The Good Life

Brian’s prompt for this week, which I am once again trying to complete on Thursday, is “the good life.” It was nice to reflect on what makes a good life — a good life does not have to be an easy life. It was also a timely reminder that I already have many aspects of “the good life.” ๐Ÿ™‚ At the end of each day, before going to sleep, I thank God for many things, every good thing that I can remember from the day — and most days I have a litany. This poem is also for DVerse and is a cinq-cinquain.

Breathe in:
Salty sea air,
Relaxing on the sand
Feeling the sun as the waves break —
Take breaks

Other times life
Requires the daily grind,
Work giving oneself a purpose,

To wake
Each new morning,
Other than the coffee
(Although that always is a plus
For me) —

In Eden ere
The first sin, Adam worked
As a gardener helping all life
To grow —

To face each day,
A purpose found in life:
Actions to take, imprints to leave,
To love

a golden retriever lying on green grass field
Photo by Barnabas Davoti on

I think having a doggy would make “the good life” even better. ๐Ÿ™‚

This Ship

I am finally attempting a decent response to Brain Vos’s prompt this week: to use one of his sets of unfinished lines and finish it. His lines form the first quatrain of my poem.

Though captains come and go,
the ships can still sail on.
Though ships have found the bottom,
the destinations are not gone.

Through swirling storms of woe,
the North Star still exists.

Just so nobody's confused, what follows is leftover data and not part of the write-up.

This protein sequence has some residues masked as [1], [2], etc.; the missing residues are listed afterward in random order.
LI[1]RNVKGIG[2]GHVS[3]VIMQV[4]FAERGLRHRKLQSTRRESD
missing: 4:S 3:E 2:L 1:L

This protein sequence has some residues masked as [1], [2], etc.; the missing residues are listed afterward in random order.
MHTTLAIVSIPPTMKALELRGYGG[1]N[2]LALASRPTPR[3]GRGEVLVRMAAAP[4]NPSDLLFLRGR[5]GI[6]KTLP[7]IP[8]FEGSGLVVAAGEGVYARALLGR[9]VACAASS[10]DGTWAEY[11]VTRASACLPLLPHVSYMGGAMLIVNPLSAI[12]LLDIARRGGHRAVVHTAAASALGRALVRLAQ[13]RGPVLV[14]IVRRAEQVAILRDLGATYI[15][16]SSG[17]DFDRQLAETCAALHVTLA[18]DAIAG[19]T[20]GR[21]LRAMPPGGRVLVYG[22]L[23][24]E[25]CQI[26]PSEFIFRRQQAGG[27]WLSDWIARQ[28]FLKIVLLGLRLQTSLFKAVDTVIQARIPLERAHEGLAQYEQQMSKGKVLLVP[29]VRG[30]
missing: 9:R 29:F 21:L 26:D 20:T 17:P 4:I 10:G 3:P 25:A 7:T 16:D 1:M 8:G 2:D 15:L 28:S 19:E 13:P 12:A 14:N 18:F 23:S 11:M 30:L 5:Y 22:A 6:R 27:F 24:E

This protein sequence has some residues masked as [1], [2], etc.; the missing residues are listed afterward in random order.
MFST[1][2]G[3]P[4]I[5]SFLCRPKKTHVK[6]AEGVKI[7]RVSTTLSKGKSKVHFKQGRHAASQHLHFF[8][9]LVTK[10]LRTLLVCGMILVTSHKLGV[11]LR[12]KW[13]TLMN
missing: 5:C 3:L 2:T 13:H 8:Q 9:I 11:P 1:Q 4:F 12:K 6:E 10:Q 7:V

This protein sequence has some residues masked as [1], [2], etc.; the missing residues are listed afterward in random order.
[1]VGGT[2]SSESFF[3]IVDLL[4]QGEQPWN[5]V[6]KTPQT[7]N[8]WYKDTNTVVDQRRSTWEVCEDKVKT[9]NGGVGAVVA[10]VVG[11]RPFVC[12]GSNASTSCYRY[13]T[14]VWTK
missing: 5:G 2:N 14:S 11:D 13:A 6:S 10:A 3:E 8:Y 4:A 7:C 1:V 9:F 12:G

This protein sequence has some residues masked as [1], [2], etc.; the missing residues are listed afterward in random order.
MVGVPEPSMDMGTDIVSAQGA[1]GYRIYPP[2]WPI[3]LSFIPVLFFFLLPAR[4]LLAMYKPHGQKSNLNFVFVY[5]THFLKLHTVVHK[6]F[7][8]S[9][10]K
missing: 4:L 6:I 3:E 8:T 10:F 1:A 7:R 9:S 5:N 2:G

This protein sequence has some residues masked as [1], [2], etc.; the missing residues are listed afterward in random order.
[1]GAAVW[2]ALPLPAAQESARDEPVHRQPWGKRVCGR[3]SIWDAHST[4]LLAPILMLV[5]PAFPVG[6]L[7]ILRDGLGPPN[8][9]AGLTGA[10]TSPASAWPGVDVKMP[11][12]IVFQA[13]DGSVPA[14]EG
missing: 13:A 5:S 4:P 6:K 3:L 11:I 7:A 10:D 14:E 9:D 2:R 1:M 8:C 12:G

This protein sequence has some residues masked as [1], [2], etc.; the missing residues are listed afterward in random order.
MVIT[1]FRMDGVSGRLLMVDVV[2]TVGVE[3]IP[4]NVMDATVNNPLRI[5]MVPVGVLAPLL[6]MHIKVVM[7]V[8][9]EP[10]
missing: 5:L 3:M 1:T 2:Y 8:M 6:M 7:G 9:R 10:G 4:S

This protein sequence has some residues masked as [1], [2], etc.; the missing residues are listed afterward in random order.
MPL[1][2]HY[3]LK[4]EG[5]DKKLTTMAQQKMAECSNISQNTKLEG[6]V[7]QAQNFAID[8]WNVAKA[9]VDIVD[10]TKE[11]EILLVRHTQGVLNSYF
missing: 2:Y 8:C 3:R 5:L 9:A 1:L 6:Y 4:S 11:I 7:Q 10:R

Through batterings of the waves,
one escapes from ocean’s fists.

Though waters may be calm,
night lingers on the sea.
Sky shows a glorious star,
shining from a place of victory.

a sailboat sailing during sunset
Photo by Taryn Elliott on

Swimming Lessons

As a response to this week’s “Throwback Thursday” about learning to swim, I wrote a sevenling. NaPoWriMo day 15.

The little girl loved the water,
But only where she could touch the bottom —
Splashing and “head-bobbing” were summer fun.

It took her years to learn to actually
Swim, the only classes she failed more than
Once, and the ocean is more or less off-limits.

The waves are much more enthusiastic than she is.

Photo by Emiliano Arano on

Elusive Trips

Today, even a response to SoCS has been elusive. I kept thinking about my trip to Japan when I was 16. I could also write about my family’s trip to Hawaii in August of 2019 (the last vacation Before Covid), or about the many times I have tripped over my own feet. The goal, though, is a poem, not just a rant. Maybe this counts?

Hawaiian ocean
Memories of blue —
I really miss it

(here’s the water)

Water Roadside

Or I could even write:

Mother-daughter bond:
Feed me pie and shut up and
Tell me I’m pretty


(we went to a spa and then ate quiche, chicken pot pie,
and chocolate pie)

Pot Pie and Quiche






Being Salty

We are writing salty Quadrilles at DVerse today, hosted by WhimsyGizmo. Mine is also a sevenling. I wrote a draft in my notebook and then typed it into a Word document to play around with getting it to have exactly 44 words. It’s been difficult to write anything today, but writing is an indelible part of me, so… here you go.

There is much one could write about:
The salty irresistibility of snacks like
Pretzels, popcorn (forget movies), chips Continue reading

Among roaring waters

This poem, made up of 2 cinquains, is for JusJoJan day 3. The word is “abundance,” but the prompt is actually optional. ๐Ÿ™‚ I guess one could say that God gives an Abundance of grace. I was inspired by Psalm 42:7.

Deep is
Calling to deep.
Among roaring waters
Ocean waves’ torrents billowing
Is peace:

Water’s surface
Is placid quietness.
In storms, remember you’re swimming
In grace.

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